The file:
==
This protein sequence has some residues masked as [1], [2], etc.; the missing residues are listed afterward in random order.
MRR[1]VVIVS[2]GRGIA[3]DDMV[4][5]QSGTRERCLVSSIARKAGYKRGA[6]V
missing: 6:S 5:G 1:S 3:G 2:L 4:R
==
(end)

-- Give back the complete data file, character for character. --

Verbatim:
This protein sequence has some residues masked as [1], [2], etc.; the missing residues are listed afterward in random order.
MRR[1]VVIVS[2]GRGIA[3]DDMV[4][5]QSGTRERCLVSSIARKAGYKRGA[6]V
missing: 6:S 5:G 1:S 3:G 2:L 4:R